In late September, I went to New England, piggy-backing, on my daughter Katrin's College Tour. I was present and active in all the campus tours and meetings with nordic ski coaches. I also found time every day to visit the college arboretums and local nurseries, to talk to botany professors, hike in research forests and take in the amazing spectacle of fall color in the Atlantic Northeast. Katrin and MB were patient and good sports. While buildings on some of the campus' were built in the 1700's, many of the trees we saw near them are much older than that.
I have not been to the hardwood forests of the east since I was too young to tell the difference between a Shagbark Hickory and a Sassafras and I was awed by every aspect of what I experienced.
The first day we found out that, unlike travel in the west, there are many ways to go from point A to point B. If someone here wants to go to Reno they take I-80 or the very long way around over Mt. Rose. In New England there might be 5 ways that all differ in travel time by 3-5 minutes. We took the routes that looked most scenic (along a river or around a lake).
We toured UNH (where my grandfather was the football coach from 1941-1946) and we visited Annika T. (a superior local nordic skiier). We also toured Colby, Bowdoin, Middlebury, UVM, and St. Michael's. We drove through Dartmouth, Williams, Smith, UMASS, and Amhurst and had a personal tour of Vassar (thanks Jodi & Rick).
We ate fresh lobster on the coast of Maine, had a beer on the veranda of the Mount Washington Lodge in the White Mountains of New Hampshire surrounded by glorious fall colors, drove through 6 covered bridges in one afternoon and watched a full moon rise over pastures and the Green Mountains of northern Vermont, we ate maple candy, hiked Smuggler's Notch and Crawford Notch, visited the Trapp Family Lodge, toured a well-known ice cream factory, saw lots of corn and cows, lots more fall colors, waterfalls, and diverse ecosystems borne of humidity and rain. We had lunch at the CIA in Poughkeepsie, drove on the turnpike from Stockbridge toward Boston and "the Birkshires looked dreamlike" on account of the colors.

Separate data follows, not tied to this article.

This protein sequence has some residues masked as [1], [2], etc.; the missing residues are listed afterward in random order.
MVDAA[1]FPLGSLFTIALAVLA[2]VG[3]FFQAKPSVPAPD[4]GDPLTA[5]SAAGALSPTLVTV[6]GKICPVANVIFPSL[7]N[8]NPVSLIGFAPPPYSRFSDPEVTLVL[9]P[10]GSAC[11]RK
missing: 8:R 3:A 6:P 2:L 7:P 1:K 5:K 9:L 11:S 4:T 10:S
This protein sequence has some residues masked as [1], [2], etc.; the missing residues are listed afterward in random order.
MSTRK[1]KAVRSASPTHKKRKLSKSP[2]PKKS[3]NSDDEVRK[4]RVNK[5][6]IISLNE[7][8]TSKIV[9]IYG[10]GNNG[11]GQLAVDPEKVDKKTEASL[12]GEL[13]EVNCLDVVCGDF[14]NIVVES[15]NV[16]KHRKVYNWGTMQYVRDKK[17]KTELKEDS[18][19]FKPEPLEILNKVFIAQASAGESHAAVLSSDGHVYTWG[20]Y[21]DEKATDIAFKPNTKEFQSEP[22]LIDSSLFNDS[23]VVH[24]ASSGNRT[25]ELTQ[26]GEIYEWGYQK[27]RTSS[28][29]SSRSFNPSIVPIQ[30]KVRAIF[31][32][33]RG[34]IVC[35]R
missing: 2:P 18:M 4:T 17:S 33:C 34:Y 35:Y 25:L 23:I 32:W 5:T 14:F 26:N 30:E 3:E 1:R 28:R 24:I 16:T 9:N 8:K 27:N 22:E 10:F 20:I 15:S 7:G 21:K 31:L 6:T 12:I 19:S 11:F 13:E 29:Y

One nursery I visited in the Green Mountains told me they had "been having frost 2-3 days a week for several weeks" yet there were Angel's Trumpet (Brugmansia) and Impatiens in their landscape. The protection humidity offers is incredible and the lack of humidity is perhaps our biggest challenge on the east side of the Sierras.
In a town the size of Truckee there would be 5-6 cemeteries, another location of amazing trees (as well as grave markers from the 1600's). The wild New England Asters were amazing in their diversity and display as were he 8 foot tall Jerusalem Artichokes. I saw wild High-Bush Blueberries almost 10' tall and wide, wild Wintergreen and Low-Bush Blueberries. We hiked under Paper Birch nearly 100' tall and over 2' dbh. The largest Sycamore I've ever seen was in the center of Vassar. There was lots of Virgina Creeper and Boston Ivy as well as ubiquitous and showy Poison Ivy. The Ostrich Fern was golden through the forests where it spreads in solid stands. Sumac often dominated the openings along the highways. Driving over the White and Green mountains we would almost become frustrated by the density of the forests and the lack of vistas. In most places the forests are so thick, you would need a machete and chain saw to walk through them.
I said to one Vermonter that everywhere I looked it was a postcard view. She said she had been to Truckee and Tahoe and that "everywhere she looked it was a postcard view". We ARE very fortunate to live in such a beautiful environment.
Many of their most spectacular fall color plants thrive here in spite of our dry climate. Serviceberry, Viburnum, Sumac, Blueberry, many of the Maples, Asters and Rudbeckias. Flying home over the Wasatch Range in Utah, from 42,000ft, I could see mountainsides of SOLID crimson that I first thought were colored rock. It was acres Rocky Mountain Bigtooth Maple (Acer grandinentatum). That was also amazing. The unfortunate lady in the window seat next to me was very patient.